Tristan Hume

Github Resume + Project List Blog

Making reverse engineering tools for DEF CON Quals

Last weekend I played with Samurai in the DEF CON CTF Quals where I worked on a crazy problem which involved exploiting a program binary for a made-up architecture, which was running on a VM written for a weird made-up parallel machine architecture, running on another VM for that parallel machine which we only had outdated incorrect source code for.

Because of this crazy nested weird VM setup, most of me and my teammates’ time was spent building some really cool tooling for these two architectures so that we could figure out the program, understand, the vulnerability and test our exploit.

Full write-up from my teammate

My teammate Zack did an excellent write-up of the problem and our tools, go read it. He shows off the Binary Ninja disassembly plugin he wrote to make it easy to reverse-engineer the inner binary in an excellent UI. He also gives an overview of the work me and my other teammates did. It was really fun working with Zack, Sam, Emma, Brock and occasional others in Discord late into the night at various levels of exhaustion, often sharing screens and pair programming.

Reversing the Manchester VM binary

I first worked to help reverse-engineer the changes to the Manchester parallel machine interpreter that they had made since the previous year’s challenge using a similar machine that they had released code for. It made for some really fun reversing to have source code to reference but things had changed since and we needed to figure out what the changes did using only the binary.

A cool feature that decompilers like Binary Ninja’s have is that you can give them type annotations and names that you figure out and it will use them to improve the decompilation. Whenever we figured something out, possibly annotated by a teammate using our comment syncing system, I’d update my type definitions to get a better decompilation. Here’s an example of some decompilation upon first opening the binary:


And after creating an enum type with all the VM instruction codes we figured out, and annotating the result structure type and parameter names:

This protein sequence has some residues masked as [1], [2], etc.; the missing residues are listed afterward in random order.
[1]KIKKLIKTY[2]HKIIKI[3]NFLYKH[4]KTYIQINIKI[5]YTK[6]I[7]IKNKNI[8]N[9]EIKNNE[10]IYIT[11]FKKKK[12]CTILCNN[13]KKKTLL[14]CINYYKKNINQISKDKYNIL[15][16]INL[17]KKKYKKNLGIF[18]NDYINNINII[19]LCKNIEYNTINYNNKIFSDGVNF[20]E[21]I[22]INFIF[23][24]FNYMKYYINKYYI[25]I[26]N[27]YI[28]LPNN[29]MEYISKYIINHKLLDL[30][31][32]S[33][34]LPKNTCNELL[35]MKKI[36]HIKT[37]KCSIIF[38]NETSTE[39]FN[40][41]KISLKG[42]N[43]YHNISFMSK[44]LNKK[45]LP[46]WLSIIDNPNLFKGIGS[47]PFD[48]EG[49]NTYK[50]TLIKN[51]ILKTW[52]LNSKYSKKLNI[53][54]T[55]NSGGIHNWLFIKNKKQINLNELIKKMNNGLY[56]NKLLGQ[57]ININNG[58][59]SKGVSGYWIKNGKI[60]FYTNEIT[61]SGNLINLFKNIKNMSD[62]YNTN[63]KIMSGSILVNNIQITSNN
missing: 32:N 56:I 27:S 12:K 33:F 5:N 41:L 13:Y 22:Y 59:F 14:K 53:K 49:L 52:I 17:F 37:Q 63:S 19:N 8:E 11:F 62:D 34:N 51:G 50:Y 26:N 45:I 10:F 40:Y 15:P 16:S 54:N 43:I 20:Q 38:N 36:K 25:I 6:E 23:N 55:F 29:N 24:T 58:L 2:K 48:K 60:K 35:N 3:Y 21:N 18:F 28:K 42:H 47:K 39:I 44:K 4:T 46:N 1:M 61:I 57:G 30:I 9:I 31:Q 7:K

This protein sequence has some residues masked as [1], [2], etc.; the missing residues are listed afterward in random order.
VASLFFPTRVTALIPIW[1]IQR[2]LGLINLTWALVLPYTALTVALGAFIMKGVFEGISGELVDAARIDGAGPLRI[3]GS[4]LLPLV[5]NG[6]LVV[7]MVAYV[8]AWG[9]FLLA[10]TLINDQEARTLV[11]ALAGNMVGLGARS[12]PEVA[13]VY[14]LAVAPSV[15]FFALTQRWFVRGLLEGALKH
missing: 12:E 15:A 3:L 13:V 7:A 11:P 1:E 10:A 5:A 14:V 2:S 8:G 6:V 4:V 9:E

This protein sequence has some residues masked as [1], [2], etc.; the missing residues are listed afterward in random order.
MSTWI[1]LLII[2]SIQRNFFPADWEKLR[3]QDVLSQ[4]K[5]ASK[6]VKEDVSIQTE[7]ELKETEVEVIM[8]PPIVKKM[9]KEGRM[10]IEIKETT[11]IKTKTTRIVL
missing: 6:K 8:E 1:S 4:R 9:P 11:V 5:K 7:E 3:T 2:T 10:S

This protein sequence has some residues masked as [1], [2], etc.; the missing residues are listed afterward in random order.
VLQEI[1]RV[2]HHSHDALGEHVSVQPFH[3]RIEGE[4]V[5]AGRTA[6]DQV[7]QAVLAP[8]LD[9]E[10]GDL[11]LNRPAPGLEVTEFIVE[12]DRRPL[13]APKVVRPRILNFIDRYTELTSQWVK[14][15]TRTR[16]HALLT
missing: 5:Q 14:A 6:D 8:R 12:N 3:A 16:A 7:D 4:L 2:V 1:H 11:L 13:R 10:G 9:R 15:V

Once we figured out the new opcode mappings and features of the VM my teammate Sam made the same changes to the old source code we had and verified that it could run the new Manchester programs we had. This helped check we got it right and also proved really useful for a later tool.

Fooling around with the Binary Ninja Debugger

I spent some time afterwards fooling around with getting the Binary Ninja debugger plugin to connect to the VM binary running in my Docker container and allow me to step through it over the GDB server protocol. This didn’t actually end up being that helpful, but I wanted to learn how to do it anyways because I find the idea of being able to debug a binary in a full reversing suite really cool. It took a lot of code reading since the way to do this using the plugin wasn’t documented.

Memory trace reconstruction tool

Armed with Zack’s Binary Ninja plugin for the inner VM, we were ready to work on exploiting the inner program, but we were having trouble understanding what was going on. It was hard to get information about what happened in the inner VM and running experiments took a long time since the nested weird VMs meant startup took minutes each time.

I set to work on a tool to gain more visibility into the system, and since I think about tracing tools a lot, I made a little tracing system. We had found some memory allocations that we figured stored state of the inner VM, so I modified Sam’s updated source to log every read and write to those memory regions so we could figure out what was going on.